PIETERMARITZBURG, KZN, 14 MARCH 2017–This past weekend (11 – 12 March), saw Emerald Resort and Casino in Vanderbijlparkplay host to Race #2 of the Toyota Warrior Race, powered by Reebok. The return of the Warrior Race to the heart of the Vaal Triangle attracted over 4000 obstacle course racerslooking to tackle the infamous Warrior Race known for its well-built obstacles and multiple race formats. The Jeep Team athletes performed at optimum throughout the weekend, starting with the Ladies Reebok Sprint and the Team Reebok Sprint - a new, short,high-intensive course spanning 400m with 10 obstacles, a great warm up for the elite Jeep Team athletes. Jeep Team athlete and Top 3 2016 SA OCR Champion, Carina Marx,finished 2nd in Ladies Reebok Sprinton the Saturday, and in the Mixed Team, she raced with Jeep Team SA mates, Thomas van Tonder and Joshua Masudi, finishing 2nd overall. Says Marx,“The Reebok Sprint racing was a first for me. It was a great warm up but also lots of fun. Just had to make sure I didn’t pick up an injury prior to the Black Ops Elite race.Racing with my team mates was good fun, and we picked up 2nd place against some tough competition.” On Sunday saw the tough,world-OCR-benchmark race, Black Ops Elite, featuringsome 30 obstacles over 17km, designed to challenge South Africa’s top OCR athletes in thirty different ways fromendurance, strength and agility, to upper body strength, and carrying and dragging heavy objects for set distances. Jeep Team OCR athleteand 2016 SA OCR Men’s Champion, Thomas van Tonder, finished 2ndin the Black Ops Elite race in 01:30:08, behind eventual winner, Claude Eksteen in 01:29:02, withLouis Smitrounding off the podium in 01:30:43. Says Van Tonder:“I’m super proud of our SA Jeep Team after some solid racing. I’m happy to have finished second in the Black Ops Elite after a rookie mistake. I was so focused on chasing “the Flash” Claude Eksteen,that I got to the end of BreakingPoint and never rang the bell. . . .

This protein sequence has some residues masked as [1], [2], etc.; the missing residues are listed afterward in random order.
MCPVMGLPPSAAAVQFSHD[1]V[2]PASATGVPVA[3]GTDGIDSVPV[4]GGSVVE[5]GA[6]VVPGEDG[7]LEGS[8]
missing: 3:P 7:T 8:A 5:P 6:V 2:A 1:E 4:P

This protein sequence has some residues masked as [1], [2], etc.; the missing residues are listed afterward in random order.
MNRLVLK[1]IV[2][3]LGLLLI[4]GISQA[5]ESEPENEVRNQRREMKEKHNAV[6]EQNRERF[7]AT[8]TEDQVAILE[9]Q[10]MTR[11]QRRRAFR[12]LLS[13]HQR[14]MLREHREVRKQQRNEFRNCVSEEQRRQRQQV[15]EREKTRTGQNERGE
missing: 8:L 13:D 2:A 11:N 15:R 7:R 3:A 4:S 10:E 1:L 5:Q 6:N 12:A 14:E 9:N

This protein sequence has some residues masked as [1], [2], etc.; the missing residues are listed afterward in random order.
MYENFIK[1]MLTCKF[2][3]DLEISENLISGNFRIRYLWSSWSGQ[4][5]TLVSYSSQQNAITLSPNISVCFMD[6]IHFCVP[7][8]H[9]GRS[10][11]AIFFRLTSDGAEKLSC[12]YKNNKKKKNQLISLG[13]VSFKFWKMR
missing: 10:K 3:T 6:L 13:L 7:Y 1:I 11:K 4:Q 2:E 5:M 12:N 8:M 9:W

Next month's Garden Route 300 will be "more compact" to offer an even purer mountain biking experience in the Knysna forest from April 28 to 30. The three-stage race, which also occupies a new slot on the calendar, will comprise a feature event over a total of 200km as well as a Lite version of 170km. Race director Patric Mosterd, of Garden Route Events, said by shortening the two races they were able to cut out portions that did not necessarily add value to any of them. "By doing this, we are left with only the good stuff as we pursue a truly pure mountain biking experience." Mosterd said the GR300, as it is known these days, would still remain a genuine test. "Just because it comprises fewer kilometres, does not mean it is any less of a challenge," he said. "Basically it is a case of fewer kilos but more quality and I can assure you that the riders will be pleased to see the finish line each day." He said the more compact stages do however shorten time spent in the saddle, making it more accessible to participants who would have been on the edge of their ability previously. The idea, he said, was that the shorter days would be an additional incentive for prospective participants to try out the Garden Route event for the first time. "We really want to share this gem of a riding area with as many people as possible." With the event initially taking place at the height of summer as a precursor to races like the Cape Epic, Mosterd said there was a feeling that the original distances were just too far for its current slot - especially being in a mountainous area. "We think the event is now doable for a broader spectrum of riders instead of just a select few. We hope many more can now enjoy the experience with us." He said the stage distances of the feature event would be 75km, 50km and 75km. Mosterd said the Lite version, which was introduced three years ago as an alternative to the main race, would also have a facelift. "The . . .